Uninsulated walls account for up to 33% of the heat lost in a home. Filling cavity walls can save up to a lot per year for the average home, and reduce carbon emissions by a tonne. This doesn't come cheap as cavity wall insulation cost �500 upwards depending on the size of the property '� but there may be grants available to help with the cost. Look under the '�search for grants and offers' section on the Energy Saving Trust website, which will tell you more about offers available in your area.If the property has solid walls, these may need to be insulated either internally, externally or both. There are several methods of doing this, some more expensive than others. To insulate solid walls internally, you can fit insulation boards to the walls. This is otherwise known as dry lining. It involves fixing insulation material to the inner side of a solid external wall, and then covering it with plasterboards or cladding. The thicker the board the more effective it will be in insulating the house, but it can be impractical as it reduces the amount of floor space in a room. Most boards are around 100mm. Alternatively, there are some wall coverings not much thicker than wall paper that will at least provide some insulating qualities much more cheaply.To insulate solid walls externally, a layer of insulation material needs to be fixed to the walls with adhesive, then covered with cement or cladding. Both will change the appearance of a house externally, so this is less appealing than insulating internally. Rendering the exterior walls can be expensive and care must be taken not to create damp issues.
If there is no double glazing fitted, this will make a big difference to energy efficiency but it is a relatively expensive job. Your initial investment will be fairly high but double-glazed windows will trap more heat inside a home, meaning they will save tenants money in the long term. Double glazing is available in a variety of styles, so it doesn't have to ruin the look of a home. When you are choosing your windows, look out for the '�Energy Saving Trust recommended' logo as this seal of approval is only given to the more efficient windows.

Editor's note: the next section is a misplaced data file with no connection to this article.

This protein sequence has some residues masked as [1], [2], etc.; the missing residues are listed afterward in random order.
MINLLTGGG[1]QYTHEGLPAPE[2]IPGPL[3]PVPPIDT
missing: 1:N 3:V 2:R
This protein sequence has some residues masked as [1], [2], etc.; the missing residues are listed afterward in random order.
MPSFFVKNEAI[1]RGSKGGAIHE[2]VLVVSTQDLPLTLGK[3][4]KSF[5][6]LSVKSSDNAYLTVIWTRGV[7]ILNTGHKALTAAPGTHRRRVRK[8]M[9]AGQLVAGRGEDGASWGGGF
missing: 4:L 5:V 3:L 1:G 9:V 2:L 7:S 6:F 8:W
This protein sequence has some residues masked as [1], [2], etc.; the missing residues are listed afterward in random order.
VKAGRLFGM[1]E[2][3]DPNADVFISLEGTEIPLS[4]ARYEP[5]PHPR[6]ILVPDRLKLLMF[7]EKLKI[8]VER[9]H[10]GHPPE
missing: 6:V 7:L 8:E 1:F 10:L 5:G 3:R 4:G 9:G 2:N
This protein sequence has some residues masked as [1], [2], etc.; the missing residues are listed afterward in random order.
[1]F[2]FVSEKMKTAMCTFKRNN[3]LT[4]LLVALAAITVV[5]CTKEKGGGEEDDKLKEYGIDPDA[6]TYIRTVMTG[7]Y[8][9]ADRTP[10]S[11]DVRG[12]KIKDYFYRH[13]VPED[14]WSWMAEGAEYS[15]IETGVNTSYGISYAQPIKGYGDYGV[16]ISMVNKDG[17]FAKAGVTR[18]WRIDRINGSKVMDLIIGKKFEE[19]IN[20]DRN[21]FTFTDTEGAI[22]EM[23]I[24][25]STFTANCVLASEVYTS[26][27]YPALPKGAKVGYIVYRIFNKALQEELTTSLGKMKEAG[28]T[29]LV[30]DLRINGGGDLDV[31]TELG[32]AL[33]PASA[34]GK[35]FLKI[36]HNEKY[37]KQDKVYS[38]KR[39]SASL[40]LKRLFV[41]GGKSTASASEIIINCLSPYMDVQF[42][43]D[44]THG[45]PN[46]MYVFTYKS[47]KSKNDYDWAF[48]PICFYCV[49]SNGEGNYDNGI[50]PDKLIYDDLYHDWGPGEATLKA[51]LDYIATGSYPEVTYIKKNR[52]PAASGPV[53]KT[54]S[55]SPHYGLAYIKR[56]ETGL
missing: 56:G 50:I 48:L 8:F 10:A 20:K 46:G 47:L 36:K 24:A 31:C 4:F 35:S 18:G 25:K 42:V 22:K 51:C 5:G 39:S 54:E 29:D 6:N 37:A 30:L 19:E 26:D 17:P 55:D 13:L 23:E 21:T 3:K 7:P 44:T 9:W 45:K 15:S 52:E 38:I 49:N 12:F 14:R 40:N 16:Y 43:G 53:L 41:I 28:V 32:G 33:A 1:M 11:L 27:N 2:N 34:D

Inefficient boilers could be adding considerably to your tenant's energy bills? That means that upgrading could be a great way to dramatically reduce a home's carbon emissions and improve the EPC rating as boilers account for 60% of the carbon dioxide emissions in a gas heated home. Boilers are rated on a scale of A to G, with A being the most energy efficient. If yours is old and at the lower end of the scale then investing in a new one could save dramatically long-term.
Close fitting doors and windows will cut down on draughts and cooling airflows, which will dramatically reduce energy loss and the cost of heating for tenants.Some landlords will consider fitting solar panels to the roof if there is a suitable south-facing aspect, but these are obviously expensive investments initially, which will only pay off over a long period.With all of these measures to improve your properties, if you use contractors to do the work, take care because there are a lot of fraudsters around in these industries. Try to get recommendations, inspect previous work, consult with satisfied customers and draw up specification contracts before commissioning any work.*The minimum energy efficiency standard (MEES) was introduced in March 2015 by the Energy Efficiency (Private Rented Property) (England and Wales) Regulations 2015. The MEES Regulations originate from the Energy Act 2011 which contained the previous coalition government's package of energy efficiency policies including the Green Deal.Minimum Energy Standards Fact Sheet from Knight FrankEnergy Assessors '� LandlordZONE� Directory